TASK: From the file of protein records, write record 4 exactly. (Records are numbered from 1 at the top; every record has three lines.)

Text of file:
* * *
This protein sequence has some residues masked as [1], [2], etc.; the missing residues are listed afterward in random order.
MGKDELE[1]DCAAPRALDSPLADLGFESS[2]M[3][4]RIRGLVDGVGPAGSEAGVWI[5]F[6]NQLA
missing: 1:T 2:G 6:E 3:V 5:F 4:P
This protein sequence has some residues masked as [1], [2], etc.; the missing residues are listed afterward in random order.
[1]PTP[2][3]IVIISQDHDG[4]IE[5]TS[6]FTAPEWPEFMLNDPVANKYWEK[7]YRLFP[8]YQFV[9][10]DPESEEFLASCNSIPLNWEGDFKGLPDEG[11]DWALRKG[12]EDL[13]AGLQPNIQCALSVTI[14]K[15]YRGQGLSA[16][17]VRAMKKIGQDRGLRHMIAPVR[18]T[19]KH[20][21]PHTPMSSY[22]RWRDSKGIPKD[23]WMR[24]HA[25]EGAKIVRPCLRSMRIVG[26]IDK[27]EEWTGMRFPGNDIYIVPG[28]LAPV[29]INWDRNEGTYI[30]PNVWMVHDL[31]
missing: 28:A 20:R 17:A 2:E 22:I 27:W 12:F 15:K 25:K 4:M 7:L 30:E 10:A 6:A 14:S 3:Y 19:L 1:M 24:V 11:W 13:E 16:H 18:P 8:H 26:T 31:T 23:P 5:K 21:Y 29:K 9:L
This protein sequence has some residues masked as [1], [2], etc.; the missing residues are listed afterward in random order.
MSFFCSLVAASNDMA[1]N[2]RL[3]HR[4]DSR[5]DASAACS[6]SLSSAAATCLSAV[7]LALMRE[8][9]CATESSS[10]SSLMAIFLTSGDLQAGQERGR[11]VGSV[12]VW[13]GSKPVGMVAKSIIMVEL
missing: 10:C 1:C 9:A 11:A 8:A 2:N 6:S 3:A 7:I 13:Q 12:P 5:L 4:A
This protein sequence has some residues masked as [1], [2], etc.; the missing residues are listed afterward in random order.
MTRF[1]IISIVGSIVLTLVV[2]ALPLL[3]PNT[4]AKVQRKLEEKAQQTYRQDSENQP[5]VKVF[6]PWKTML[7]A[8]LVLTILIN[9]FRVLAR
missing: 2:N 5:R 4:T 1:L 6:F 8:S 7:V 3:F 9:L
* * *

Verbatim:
This protein sequence has some residues masked as [1], [2], etc.; the missing residues are listed afterward in random order.
MTRF[1]IISIVGSIVLTLVV[2]ALPLL[3]PNT[4]AKVQRKLEEKAQQTYRQDSENQP[5]VKVF[6]PWKTML[7]A[8]LVLTILIN[9]FRVLAR
missing: 2:N 5:R 4:T 1:L 6:F 8:S 7:V 3:F 9:L